Florida Political Activist Plans to Donate ‘In God We Trust’ Arabic Signs to Texas School Districts

The new law states that a Texas public elementary or secondary school or institution of higher education “must” display a durable poster or framed copy of the motto in a “visible location” in each building if the poster or framed print is “given for display at the school or institution” or “purchased through private donations and made available to the school or institution”.

“The law apparently assumes these signs are written in English. Oopsie,” said GoFundMe organizer Chaz Stevens. “We will be donating hundreds of Arabic-language ‘In God We Trust’ posters to schools across Texas, flooding the public school system with our Arabic-language IGWT artwork.”

“In God We Trust” in Arabic for the signs.

Stevens expects those efforts to be over soon. “Once that’s done, we’ll update our artwork, send it to printers, and forward it to various ISDs in Texas,” he said.

“Future artwork will include not only Arabic, but also Hindu, Spanish, Chinese and possibly African dialects,” he told CNN.

When asked if he expected the matter to go to court, Stevens told CNN “gold rules, so it’s definitely an uphill battle with the odds against me.” .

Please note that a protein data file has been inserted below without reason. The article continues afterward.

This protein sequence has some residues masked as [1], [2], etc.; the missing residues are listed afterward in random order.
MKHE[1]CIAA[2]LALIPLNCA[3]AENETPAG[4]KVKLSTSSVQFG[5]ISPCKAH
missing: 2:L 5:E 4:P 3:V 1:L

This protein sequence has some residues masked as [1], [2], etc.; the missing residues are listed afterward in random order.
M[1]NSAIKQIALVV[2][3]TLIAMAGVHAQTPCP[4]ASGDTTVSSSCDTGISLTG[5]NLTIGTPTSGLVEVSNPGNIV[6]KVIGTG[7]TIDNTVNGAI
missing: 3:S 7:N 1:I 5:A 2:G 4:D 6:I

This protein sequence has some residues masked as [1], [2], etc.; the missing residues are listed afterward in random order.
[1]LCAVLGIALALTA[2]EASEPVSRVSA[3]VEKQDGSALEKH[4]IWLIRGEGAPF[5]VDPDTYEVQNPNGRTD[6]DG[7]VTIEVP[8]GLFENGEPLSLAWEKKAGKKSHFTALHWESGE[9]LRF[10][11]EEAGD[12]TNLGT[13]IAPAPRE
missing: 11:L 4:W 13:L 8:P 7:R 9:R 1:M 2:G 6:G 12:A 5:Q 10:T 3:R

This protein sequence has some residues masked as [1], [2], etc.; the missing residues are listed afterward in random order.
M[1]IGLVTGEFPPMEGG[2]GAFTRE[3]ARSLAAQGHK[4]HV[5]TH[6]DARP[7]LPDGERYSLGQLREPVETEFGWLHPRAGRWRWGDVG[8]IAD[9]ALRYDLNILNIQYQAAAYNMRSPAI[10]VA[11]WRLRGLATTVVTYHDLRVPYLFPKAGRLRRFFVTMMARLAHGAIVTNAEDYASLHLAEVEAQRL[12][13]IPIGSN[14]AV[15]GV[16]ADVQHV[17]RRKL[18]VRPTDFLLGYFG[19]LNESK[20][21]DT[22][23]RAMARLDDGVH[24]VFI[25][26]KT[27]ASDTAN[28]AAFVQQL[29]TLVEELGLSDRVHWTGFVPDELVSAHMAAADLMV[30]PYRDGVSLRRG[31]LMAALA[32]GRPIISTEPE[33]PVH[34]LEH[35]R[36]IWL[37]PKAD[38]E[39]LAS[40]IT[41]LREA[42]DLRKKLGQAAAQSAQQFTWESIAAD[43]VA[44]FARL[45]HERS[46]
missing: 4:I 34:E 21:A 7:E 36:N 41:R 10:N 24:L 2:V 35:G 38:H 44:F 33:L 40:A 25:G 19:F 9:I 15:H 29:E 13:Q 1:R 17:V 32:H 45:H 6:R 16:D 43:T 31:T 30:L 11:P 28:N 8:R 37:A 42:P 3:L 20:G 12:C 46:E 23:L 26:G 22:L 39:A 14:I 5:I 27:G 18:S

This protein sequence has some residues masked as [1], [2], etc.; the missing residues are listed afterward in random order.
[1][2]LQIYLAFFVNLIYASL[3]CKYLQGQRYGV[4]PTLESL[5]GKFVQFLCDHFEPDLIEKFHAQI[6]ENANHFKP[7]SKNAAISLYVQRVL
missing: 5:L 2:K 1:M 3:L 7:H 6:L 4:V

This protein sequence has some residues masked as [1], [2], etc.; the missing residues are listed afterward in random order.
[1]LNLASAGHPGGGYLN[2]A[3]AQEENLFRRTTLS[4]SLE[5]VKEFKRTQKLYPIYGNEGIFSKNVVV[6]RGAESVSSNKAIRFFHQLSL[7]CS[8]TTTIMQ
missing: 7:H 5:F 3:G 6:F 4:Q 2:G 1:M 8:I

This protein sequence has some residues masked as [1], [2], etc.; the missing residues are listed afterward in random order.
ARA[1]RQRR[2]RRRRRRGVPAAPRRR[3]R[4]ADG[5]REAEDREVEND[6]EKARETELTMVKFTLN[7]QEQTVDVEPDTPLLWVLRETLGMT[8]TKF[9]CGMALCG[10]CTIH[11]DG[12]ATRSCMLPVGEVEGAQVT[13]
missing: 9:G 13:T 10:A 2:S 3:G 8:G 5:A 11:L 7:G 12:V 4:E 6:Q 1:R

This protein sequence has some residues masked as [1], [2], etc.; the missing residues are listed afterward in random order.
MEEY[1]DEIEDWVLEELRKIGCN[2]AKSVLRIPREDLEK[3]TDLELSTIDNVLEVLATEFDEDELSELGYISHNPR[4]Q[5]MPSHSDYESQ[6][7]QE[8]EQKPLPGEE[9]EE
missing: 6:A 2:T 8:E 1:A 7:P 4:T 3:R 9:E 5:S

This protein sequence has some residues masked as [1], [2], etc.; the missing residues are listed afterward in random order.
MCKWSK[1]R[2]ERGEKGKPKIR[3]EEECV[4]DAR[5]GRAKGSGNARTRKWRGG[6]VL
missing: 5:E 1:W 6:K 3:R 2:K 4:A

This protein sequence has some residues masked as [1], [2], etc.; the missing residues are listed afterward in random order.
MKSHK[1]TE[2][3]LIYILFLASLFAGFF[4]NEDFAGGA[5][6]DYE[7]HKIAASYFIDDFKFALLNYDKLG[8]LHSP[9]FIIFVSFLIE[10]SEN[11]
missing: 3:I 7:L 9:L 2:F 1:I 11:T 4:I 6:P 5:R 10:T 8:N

“To me, it’s not about…Texas telling me no…rather, I see it as another example of a rapidly expanding problem of ‘First Amendment dilution – clause of establishment and all. My fight is not just in the Lone Star State, but a nation wide call to arms,” Stevens said.

To that end, Stevens stretched his GoFundMe goal to $250,000 and retained an attorney. As of August 25, the project has raised $11,878.

University of North Texas political science professor Kimi Lynn King, who specializes in American politics, including civil rights and liberties, conflict resolution, judicial decision-making, legislative oversight of bureaucracy and decision-making of administrative agencies, told CNN that on its face, Senate Bill 797 does not specify language “despite being particularized (and narrow) regarding how signs should be configured”.

“One could argue the plain meaning of the legislation by spelling it in English, represents an intention to make it a government-sponsored speech with a specific message it wishes to convey,” King said. “On the other hand, it could be argued that the law is vague in that it does not indicate that it could NOT be written in other languages.”

King says that if the law itself were to be challenged, the Texas government would likely defend the expression as “government speech,” which carries more weight and greater protection for sovereign expression.

She pointed out that U.S. District Judge Aleta A. Trauger in Tennessee upheld the “National Currency in the Classroom Act” of 2018 in May, noting in her view that similar challenges had been raised and that ‘the national motto is a ‘symbol of common identity.'”

King said Texas, Tennessee and a number of other states with similar laws in effect “make this a perfect storm ripe for Supreme Court review.”

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